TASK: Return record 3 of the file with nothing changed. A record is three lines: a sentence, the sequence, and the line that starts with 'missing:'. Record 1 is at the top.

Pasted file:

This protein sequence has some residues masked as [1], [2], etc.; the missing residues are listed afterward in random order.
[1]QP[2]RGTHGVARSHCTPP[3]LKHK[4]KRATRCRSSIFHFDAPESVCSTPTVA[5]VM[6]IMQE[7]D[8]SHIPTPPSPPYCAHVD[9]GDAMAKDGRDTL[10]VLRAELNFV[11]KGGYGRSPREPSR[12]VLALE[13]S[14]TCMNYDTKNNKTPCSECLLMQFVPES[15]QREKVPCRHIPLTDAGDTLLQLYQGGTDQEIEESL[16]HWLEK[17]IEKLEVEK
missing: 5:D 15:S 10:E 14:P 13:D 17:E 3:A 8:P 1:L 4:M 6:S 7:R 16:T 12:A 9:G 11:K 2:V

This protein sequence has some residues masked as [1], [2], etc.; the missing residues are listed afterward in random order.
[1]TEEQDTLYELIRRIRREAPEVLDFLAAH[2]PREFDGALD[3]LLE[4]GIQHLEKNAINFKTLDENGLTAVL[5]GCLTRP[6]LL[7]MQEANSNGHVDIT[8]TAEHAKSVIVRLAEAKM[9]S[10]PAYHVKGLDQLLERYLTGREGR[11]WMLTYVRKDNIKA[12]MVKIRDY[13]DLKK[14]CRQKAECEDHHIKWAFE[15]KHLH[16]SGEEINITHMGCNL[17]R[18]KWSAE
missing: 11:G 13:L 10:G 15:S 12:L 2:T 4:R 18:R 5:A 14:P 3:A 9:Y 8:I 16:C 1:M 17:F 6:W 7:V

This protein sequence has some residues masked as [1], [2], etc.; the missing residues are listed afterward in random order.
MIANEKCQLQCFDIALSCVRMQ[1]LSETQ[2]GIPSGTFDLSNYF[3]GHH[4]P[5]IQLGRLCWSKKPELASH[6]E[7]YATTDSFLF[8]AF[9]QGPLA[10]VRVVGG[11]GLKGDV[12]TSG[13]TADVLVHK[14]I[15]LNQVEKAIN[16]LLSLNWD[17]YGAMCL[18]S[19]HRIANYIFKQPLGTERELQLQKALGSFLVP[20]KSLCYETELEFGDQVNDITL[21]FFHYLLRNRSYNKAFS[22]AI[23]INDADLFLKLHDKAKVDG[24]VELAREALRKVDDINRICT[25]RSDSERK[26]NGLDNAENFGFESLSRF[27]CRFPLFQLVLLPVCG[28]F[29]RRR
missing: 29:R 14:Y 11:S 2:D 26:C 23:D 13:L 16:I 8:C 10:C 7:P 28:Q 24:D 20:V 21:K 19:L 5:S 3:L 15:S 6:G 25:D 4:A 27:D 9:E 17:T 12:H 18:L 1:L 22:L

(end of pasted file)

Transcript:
This protein sequence has some residues masked as [1], [2], etc.; the missing residues are listed afterward in random order.
MIANEKCQLQCFDIALSCVRMQ[1]LSETQ[2]GIPSGTFDLSNYF[3]GHH[4]P[5]IQLGRLCWSKKPELASH[6]E[7]YATTDSFLF[8]AF[9]QGPLA[10]VRVVGG[11]GLKGDV[12]TSG[13]TADVLVHK[14]I[15]LNQVEKAIN[16]LLSLNWD[17]YGAMCL[18]S[19]HRIANYIFKQPLGTERELQLQKALGSFLVP[20]KSLCYETELEFGDQVNDITL[21]FFHYLLRNRSYNKAFS[22]AI[23]INDADLFLKLHDKAKVDG[24]VELAREALRKVDDINRICT[25]RSDSERK[26]NGLDNAENFGFESLSRF[27]CRFPLFQLVLLPVCG[28]F[29]RRR
missing: 29:R 14:Y 11:S 2:D 26:C 23:D 13:L 16:I 8:C 10:C 7:P 28:Q 24:D 20:V 21:K 19:L 5:S 3:L 15:S 6:G 25:D 4:A 27:D 9:E 17:T 12:H 18:L 1:L 22:L